BASS 2010 – “The Safari” Jennifer Egan
(I have skipped Charles Baxter’s “The Cousins” for now because I’m scared of Charles Baxter)
I’ve read that this story is an excerpt from a novel, apparently a related-short-stories-about-the-same-people novel. I have bookmarked “Found Objects” which I’ll get to soon.
I enjoyed a lot about this – the “structural” laws Mindy has, apparently believing that everyone’s behavior is driven by some higher law rather than their own individual flaws and perceptions. The POV is very omniscient and switches from character to character throughout, which is pretty cool. It’s interesting I read this shortly before reading the What If? chapter about how transportation is boring and should be avoided, since the most action-laden section of the story takes place on a Jeep in the African bush travelling around on, you guessed it, safari. In fact, everyone’s position in the Jeep is clearly laid out, and characters are described thusly. I was amused by Dean, who tends to state the obvious a lot: “It’s hot.”
I was intrigued by Rolph noticing Mindy was angry when Albert joins her to tuck him in at night in the hotel, and I feel very stupid for not being sure if she’s actually angry, or if the point is that she’s very aroused and Rolph isn’t old enough to interpret it correctly. I think that’s the case since later it’s mentioned she joins Albert in Room 3 later that night, so at that point I figured it wasn’t anger at all. And that’s interesting in and of itself, a boy can’t tell the difference between lust and anger because the symptoms are so similar and he doesn’t know what lust is yet (though by 11 one would think he would, but I don’t understand the time setting of this story – Lou says someone kept him out of Korea 20 years ago which would put it in the 70’s, though I suppose it wasn’t necessarily the Korean war he had to be referring to – there are soldiers still in Korea, after all. No one has any cell phones or computers so maybe it is set in the 70’s. Anyway, back to Rolph and anger, he can tell his dad is angry when he tells him about Mindy and Albert later, and that leads to his dad marrying Mindy to “win” which is pretty interesting. And Rolph feels anger at his father, leaving people aside, which might be the most important sentence of the story.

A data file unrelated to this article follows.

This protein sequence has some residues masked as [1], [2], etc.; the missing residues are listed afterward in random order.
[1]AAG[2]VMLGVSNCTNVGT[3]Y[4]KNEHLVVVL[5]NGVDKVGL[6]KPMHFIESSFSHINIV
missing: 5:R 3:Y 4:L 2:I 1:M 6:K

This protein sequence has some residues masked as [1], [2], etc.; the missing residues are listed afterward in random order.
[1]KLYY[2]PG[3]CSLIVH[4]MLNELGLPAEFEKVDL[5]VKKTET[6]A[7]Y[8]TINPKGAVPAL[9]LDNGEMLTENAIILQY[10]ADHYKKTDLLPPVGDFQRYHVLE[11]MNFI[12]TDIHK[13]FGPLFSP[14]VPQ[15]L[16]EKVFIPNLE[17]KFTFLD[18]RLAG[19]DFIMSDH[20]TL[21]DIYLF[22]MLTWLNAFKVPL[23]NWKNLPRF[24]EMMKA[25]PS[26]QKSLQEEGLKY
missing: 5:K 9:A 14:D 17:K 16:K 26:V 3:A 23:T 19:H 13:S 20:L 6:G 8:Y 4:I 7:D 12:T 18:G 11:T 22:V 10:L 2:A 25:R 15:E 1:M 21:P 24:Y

The flash forwards are handled strangely, not only are they super-quick but they’re interspersed with present-moment in a way that gets a little disorienting – is Charlie saying that now or then? Everyone’s fate is interesting, I wonder how it fits into this novel as a whole.
The central event of the lions is really interesting, with all that’s going on, there’s the flirtation with Mindy and Albert and one of the birdwatchers is in the jeep and they don’t even realize it, and then the lioness and the discussion about who will take care of the kids, it leads to a lot. This is what they’re talking about when they say an inevitable but surprising progression, I think.
The end was odd, the ladies aren’t bird watching at all, but I’m not sure what that has to do with the story as a whole since they don’t seem to have much to do with what happens to the family at the core of things. Maybe it’s just that grown-up thing, now that she’s grown up she realizes that things are not as they seem and people say one thing and do another.
From the afternotes I see she wrote this story years before the novel in which it appears, and retrofit it because she had a character who said he went to Africa years ago (it is set in an earlier time, maybe not the 70’s but not current). And it was the “structural” thing that she saw as the building block of the story. She knew the boy would die young and wanted to explore why. Hmmm. Yeah, that anger Rolph feels, depression is anger/suicide is rage turned inward.